EDITORíS DESK: The 2300 blockís question mark
It's a nice parting gesture by Goodwill Industries, reaching out to the Westside community for ideas on what might be done with all the property that the nonprofit has gradually put to use in the 2300 block over the past 50 years.
However, as the story this issue points out, any thoughts we folks might have - or even proposals that Goodwill itself might make - are purely advisory. Whatever entity or entities wind up holding the paper on those properties in the next year or so are going to push their own ideas, as you'd expect, considering that it's their money and they wouldn't have bought the site(s) if they didn't have some strategy for making money from them. I do agree with Brad Collins' hope of seeing something "bustling" there. Perhaps a return of the potato chip factory from the 1950s (where the Goodwill processing center and product warehouse are today)? OK, probably not. But it would seem logical for an investor to find some way to extend the Old Colorado City shopping district to that block, perhaps making use of brick and historic styling touches (but no "faux" stuff, please) so that any redevelopment would be compatible. In any case, it will be interesting to see what happens, and the public will certainly get a say (through city channels) if any large plan comes forward...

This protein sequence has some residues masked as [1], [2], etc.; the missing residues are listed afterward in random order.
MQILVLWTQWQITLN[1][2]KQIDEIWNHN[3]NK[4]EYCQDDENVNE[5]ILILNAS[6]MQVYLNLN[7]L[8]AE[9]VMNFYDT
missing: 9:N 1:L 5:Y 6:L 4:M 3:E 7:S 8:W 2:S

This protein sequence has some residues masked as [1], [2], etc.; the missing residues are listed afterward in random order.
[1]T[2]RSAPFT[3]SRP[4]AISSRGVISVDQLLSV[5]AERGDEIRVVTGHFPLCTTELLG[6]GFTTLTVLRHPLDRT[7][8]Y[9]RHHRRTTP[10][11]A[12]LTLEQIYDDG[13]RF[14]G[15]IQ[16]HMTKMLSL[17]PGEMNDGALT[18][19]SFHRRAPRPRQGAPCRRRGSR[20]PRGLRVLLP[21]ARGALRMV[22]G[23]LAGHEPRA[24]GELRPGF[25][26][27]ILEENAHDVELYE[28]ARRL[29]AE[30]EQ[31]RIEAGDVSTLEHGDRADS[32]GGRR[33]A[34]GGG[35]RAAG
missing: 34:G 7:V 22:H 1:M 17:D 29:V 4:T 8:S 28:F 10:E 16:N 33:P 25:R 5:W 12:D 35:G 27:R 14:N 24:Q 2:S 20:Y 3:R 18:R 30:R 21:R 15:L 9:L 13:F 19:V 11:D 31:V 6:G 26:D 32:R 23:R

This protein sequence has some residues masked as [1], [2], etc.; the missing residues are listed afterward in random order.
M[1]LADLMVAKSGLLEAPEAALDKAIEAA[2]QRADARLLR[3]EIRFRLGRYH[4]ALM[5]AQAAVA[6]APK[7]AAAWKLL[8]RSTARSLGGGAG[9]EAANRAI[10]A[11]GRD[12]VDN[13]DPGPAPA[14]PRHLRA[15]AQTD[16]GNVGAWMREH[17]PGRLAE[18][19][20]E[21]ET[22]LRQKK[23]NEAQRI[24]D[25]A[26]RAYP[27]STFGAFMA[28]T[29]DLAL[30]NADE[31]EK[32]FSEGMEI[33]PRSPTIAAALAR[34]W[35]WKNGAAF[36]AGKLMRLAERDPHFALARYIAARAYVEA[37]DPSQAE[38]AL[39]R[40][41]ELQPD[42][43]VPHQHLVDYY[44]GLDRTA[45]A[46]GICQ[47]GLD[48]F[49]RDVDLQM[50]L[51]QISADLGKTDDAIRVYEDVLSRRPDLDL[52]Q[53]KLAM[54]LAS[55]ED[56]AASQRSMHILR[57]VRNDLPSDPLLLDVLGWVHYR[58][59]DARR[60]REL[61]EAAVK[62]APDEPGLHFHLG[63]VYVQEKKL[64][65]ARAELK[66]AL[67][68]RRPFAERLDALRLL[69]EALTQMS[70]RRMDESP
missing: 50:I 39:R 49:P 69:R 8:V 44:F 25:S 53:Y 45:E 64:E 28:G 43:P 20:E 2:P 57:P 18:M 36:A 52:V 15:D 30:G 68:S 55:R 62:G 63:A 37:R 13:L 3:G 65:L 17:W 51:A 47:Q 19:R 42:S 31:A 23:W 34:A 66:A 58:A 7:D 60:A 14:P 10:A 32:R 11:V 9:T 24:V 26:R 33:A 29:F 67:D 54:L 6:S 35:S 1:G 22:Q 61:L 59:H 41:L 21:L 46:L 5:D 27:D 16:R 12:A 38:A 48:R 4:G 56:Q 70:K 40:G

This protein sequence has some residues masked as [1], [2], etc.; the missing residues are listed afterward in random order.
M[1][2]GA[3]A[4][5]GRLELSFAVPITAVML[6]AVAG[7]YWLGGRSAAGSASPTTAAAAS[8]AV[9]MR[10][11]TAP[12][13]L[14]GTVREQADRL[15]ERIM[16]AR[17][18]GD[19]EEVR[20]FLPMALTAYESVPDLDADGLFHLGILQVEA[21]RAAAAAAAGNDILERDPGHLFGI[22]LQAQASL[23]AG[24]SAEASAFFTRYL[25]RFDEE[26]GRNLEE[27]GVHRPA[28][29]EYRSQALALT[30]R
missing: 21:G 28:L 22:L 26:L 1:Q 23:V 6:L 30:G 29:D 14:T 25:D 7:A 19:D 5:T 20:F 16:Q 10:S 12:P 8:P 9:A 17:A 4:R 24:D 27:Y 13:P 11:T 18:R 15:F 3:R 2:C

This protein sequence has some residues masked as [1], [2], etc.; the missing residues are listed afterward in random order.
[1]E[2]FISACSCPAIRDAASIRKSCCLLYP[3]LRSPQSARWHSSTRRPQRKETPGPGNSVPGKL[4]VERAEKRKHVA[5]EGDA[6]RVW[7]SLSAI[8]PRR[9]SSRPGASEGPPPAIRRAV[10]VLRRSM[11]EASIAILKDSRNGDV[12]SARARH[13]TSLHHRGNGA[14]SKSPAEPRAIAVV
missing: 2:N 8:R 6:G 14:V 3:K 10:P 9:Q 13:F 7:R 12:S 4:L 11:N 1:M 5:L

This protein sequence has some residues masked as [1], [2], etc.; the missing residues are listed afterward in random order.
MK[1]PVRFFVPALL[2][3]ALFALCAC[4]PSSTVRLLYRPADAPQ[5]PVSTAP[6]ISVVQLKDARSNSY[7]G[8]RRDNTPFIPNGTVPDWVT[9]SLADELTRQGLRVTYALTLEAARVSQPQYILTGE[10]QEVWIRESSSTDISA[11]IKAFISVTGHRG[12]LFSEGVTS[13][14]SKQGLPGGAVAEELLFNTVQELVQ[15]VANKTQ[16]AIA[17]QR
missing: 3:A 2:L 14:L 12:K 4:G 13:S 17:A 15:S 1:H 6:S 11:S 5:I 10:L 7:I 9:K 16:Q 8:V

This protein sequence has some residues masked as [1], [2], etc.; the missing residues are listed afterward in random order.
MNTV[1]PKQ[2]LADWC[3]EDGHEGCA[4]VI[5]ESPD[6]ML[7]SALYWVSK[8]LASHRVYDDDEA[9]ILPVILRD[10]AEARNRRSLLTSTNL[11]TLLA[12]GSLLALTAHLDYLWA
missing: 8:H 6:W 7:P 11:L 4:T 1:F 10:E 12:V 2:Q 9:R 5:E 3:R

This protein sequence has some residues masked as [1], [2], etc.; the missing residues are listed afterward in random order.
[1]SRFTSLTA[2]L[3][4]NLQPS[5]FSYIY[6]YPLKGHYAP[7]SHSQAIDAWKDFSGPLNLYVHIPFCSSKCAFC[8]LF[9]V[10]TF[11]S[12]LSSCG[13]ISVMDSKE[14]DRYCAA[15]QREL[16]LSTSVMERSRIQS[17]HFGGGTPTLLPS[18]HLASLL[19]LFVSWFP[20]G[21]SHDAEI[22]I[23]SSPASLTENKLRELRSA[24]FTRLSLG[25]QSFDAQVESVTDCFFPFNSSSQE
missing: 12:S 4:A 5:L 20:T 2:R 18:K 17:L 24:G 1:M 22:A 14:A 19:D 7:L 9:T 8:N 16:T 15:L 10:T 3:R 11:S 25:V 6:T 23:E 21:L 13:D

It was sad to hear about Norm Clark passing on. There are still many old-timers who remember with fondness the days when the Clark's Service Station was where the Diamond Shamrock is now in the 2700 block. And they recall improbably old-fashioned images of people like Jerry Unser filling up actual race cars with petrol at Clark's pumps en route to the Pikes Peak Hill Climb. In our interview with Norm in 2006, he went right to the heart of why the station was so popular: His father Lester's honesty and passion to keep his customers happy. Not so old-fashioned, really.